Tenma and her classmates are back, and they kick off the second season of School Rumble (Or Schoorum, as the kiddies are calling it) with some quick period piece action and a rapid-fire recap that puts Harima vainly in the spotlight. That’s perfectly fine, since he’s still arguably the best character, and anyone concerned that a lot of the running gags from season one wouldn’t carry over has absolutely nothing to worry about. Yes, the show is still as scatterbrained and loaded with lampooning as ever, and there’s even some semblance of a narrative buried beneath all of the gags and non sequiturs.
The “plot” is almost just window dressing, though. I don’t know that anyone comes to School Rumble specifically for the hot-and-cold relationship shenanigans, no matter how prominent they may be. I appreciate the fact that they’re present and are handled lightheartedly, with even the most tenuous thread of drama served up inevitably for laughs at someone’s expense. At this point it’s almost cruel that Harima still has feelings for Tenma that he’ll never be able to express, but the potent dashes of cowardice strewn about his otherwise manly platter are the whole joke. You don’t feel bad for him because you’re not supposed to. He’s a total goon.
School Rumble covers a lot of ground in a couple of episodes, so one can imagine how much is covered in 26. Nothing is safe from skewering, from hard-edged gamblers spattered with grindhouse film scratches to more modern fare. One two-parter has everyone trying to decide on what to do for this year’s culture fest, and a tie vote has to be settled with a hardcore Battle Royale style all-or-nothing war in school. Students are armed, bonds are broken, and anything goes.
Especially spot-on is a sports manga parody at the beginning of episode 8. It reminded me, almost shamefully, of how much just reading something like Harlem Beat or Slam Dunk would make me want to hit the court, any semblance of athleticism be damned. In the episode, Tenma is reading what may be the most exciting, exaggerated basketball manga ever and, naturally, this lights the spark of the brand new girls basketball club. The results still manage to be infinitely more spectacular than any of my cracks at living the shonen sports life.
As before, a good deal of the jokes are very hit or miss. Some are stretched out into oblivion, killing the core, while others are delivered with smashing results. It’s like a variety pack of cereal, in that one or two small boxes are bound to either be passed to someone else that will appreciate them more, or disposed of altogether. For a show that is basically nothing but comedy, it’s kind of impressive that I enjoy as many flavors as I do. Your mileage may vary, especially if you can’t appreciate how much of School Rumble ends up taking place outside of school. Where your average anime may treat “vacation episodes” as a luxury, this one tackles them like they’re a featured item in a very unconventional fire sale.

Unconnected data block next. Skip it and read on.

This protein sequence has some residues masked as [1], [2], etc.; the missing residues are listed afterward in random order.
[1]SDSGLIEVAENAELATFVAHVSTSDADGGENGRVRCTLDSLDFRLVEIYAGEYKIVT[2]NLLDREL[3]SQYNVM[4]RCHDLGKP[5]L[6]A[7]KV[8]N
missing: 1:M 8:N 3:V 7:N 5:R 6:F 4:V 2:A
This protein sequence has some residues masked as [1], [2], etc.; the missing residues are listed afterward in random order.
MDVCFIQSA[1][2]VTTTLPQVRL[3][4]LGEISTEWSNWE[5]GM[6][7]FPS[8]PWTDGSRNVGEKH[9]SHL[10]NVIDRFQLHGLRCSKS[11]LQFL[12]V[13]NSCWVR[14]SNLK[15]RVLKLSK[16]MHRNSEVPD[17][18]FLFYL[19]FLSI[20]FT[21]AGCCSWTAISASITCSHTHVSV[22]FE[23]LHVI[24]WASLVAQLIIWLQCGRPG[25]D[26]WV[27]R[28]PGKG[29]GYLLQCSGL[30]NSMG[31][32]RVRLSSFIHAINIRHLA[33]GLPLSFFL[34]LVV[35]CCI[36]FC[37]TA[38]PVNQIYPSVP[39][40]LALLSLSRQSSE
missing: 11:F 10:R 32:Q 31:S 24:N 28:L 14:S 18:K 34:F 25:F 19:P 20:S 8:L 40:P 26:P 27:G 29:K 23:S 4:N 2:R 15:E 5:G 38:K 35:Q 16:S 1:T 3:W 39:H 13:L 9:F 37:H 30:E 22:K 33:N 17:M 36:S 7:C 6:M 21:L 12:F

Schoorum (there, I said it) is still a super budget show, and unashamedly so at that. Shinji Takamatsu, returning as director, oversees a lot of corner-cutting techniques that only really work because of the humor and the comedy genre in general. With subject matter as varied as earthquake-disturbed porn collections (see, something finally does rumble) and Kazuo Umezu-like horror spoofing, there’s room for wide mountain ranges of disparity in quality.
As a result, some of the animation is super lazy, and some of it is simply stylized. When characters speak mouthlessly in the manga, it’s worth a laugh. Here, it looks like someone ran out of ink. There are just certain aspects of School Rumble that are better left to the funny pages; methods that don’t transition very smoothly from static to motion. When they employ their cheap techniques in interesting ways, however, School Rumble shines. Characters freeze and turn into childlike doodles, or their faces contort to still paintings straight out of a horror book. That’s when it really works.
School Rumble: 2nd Semester is so all over the place that one could technically pick it up without seeing season one and still have some fun. The emphasis is on technically here, because it’s hard to fully appreciate the humor without a couple dozen episodes of character familiarity. Yes, when all is said and done, School Rumble would go nowhere if it didn’t have a charming cast of ridiculous characters that grow on the viewer over time. It should go without saying that if you enjoyed the first season of School Rumble, you’ll enjoy the second even more so. It picks up right where it left off, and if that’s still not enough for the truly hungry, there’s always School Rumble: Third Term on the horizon.
Images courtesy FUNimation © Jin Kobayashi / KODANSHA • Marvelous Entertainment • SOTSU AGENCY